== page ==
This Week's Scripture

"Nor shall you bring an abomination into your house, lest you be doomed to destruction like it." Deuteronomy 7:26

This Week's Prayer!

We invite Your Holy Spirit to dwell in these rooms, which belongs to Henry, Anthony, Zoƫ, Asa, Rose, Grace, and Elijah, and in Heidi, Angel, and Angela's room. You are Lord over heaven and earth, and we proclaim that You are Lord over their rooms as well. Flood it with Your light and life. We pray that You, Lord, will make their rooms a holy place, sanctified for Your glory. And may You also dwell in our room and in each one of our extended family and friend's rooms.

Saturday, March 31, 2007


Challenges facing waiting children in the U.S.
Each year, an estimated 20,000 young people in the U.S. foster-care system turn 18 and are turned away from further support and services. What happens to young people who are removed from foster care after turning 18?
54% Earned a high school diploma
2% Obtained a Bachelor's degree or higher
51% Were unemployed
30% Had no health insurance
25% Had been homeless
30% Were receiving public assistance
30 percent of all U.S. homeless adults have spent time in the foster care system.
60 percent of young women had children within four years after leaving foster care.

Ordinary people like us can change these statistics.
Did you know only 4 percent of families with children (1.7 million households) contain adopted children.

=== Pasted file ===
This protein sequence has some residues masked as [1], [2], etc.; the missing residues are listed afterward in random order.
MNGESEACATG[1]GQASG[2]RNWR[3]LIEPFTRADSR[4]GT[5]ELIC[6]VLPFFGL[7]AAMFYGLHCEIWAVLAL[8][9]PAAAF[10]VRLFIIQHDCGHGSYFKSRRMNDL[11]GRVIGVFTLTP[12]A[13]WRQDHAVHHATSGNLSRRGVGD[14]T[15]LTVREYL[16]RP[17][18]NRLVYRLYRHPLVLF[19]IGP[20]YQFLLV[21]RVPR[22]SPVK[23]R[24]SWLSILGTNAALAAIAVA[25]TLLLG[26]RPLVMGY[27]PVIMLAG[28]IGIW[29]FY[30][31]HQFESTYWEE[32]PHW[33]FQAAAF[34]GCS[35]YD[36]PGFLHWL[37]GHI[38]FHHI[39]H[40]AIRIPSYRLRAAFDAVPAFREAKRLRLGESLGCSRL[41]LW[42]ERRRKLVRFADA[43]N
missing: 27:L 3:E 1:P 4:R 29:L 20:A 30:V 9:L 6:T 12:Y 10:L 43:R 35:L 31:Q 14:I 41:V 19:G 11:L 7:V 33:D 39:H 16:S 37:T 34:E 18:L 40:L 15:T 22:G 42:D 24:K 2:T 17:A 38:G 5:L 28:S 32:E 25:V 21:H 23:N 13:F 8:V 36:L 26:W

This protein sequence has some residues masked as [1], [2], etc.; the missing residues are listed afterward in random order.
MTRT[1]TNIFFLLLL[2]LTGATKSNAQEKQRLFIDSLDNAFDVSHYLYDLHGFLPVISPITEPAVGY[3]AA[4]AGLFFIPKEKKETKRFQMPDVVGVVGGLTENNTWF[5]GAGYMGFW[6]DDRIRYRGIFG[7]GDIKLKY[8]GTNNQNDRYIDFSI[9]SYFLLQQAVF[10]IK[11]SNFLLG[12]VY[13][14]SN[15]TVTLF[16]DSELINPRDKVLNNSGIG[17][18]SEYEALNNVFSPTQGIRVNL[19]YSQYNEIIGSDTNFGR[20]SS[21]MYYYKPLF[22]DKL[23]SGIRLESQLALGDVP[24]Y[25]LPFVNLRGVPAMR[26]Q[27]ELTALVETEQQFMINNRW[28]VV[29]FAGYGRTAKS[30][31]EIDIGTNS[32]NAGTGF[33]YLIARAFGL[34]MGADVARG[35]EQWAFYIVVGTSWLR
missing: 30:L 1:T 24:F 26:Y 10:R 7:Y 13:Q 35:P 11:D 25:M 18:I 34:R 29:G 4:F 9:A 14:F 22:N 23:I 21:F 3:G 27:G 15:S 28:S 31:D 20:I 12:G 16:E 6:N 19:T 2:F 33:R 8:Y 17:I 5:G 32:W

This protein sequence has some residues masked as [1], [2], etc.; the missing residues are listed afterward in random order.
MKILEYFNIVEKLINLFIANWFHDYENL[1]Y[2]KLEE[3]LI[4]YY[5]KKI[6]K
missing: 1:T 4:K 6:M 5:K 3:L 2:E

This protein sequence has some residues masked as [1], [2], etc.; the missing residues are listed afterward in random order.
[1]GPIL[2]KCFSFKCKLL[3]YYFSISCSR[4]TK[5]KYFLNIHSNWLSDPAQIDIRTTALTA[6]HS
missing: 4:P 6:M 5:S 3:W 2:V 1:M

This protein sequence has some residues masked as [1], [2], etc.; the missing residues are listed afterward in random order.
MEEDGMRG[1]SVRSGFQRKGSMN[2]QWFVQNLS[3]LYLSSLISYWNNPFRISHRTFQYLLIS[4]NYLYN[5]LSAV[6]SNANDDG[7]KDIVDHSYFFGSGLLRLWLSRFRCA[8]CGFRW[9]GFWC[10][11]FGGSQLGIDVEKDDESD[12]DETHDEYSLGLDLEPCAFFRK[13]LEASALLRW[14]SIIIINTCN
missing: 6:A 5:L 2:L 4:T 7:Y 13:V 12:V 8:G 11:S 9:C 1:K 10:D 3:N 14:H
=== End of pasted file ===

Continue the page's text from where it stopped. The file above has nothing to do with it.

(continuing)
Where the orphans are living
87.6 million orphans live in Asia.
43.4 million orphans live in Sub-Saharan Africa.
12.4 million orphans live in Latin America and the Caribbean.
Almost 1.5 million children live in public care in Central and Eastern Europe.
More than 800,000 children pass through America’s foster care system each year.

The Scriptures are clear that the Lord gives the family of God the responsibility to care for the orphan's needs — to love and protect them. In fact, God's concern for orphans is so central to his plan for us here on earth that he inspired James to write:

"Pure and undefiled religion in the sight of our God and Father is this:
to visit orphans and widows in their distress, and to keep oneself unstained
by the world," (James 1:27)

Why would God tell us that caring for orphans is "pure and undefiled religion"?
Maybe it’s because the world sees God’s heart when he works through his people to help the helpless. And maybe it’s because caring for orphans is such a perfect picture of our relationship with God. In our inability to please God in our own efforts, in our utter helplessness to initiate a relationship with him, we are more like orphans and strangers than we like to admit.
It’s time for the body of Christ to step up. The urgent needs of orphans around the world are calling the Christian community today to a radical faith.
One church, one family, one person can make a difference.

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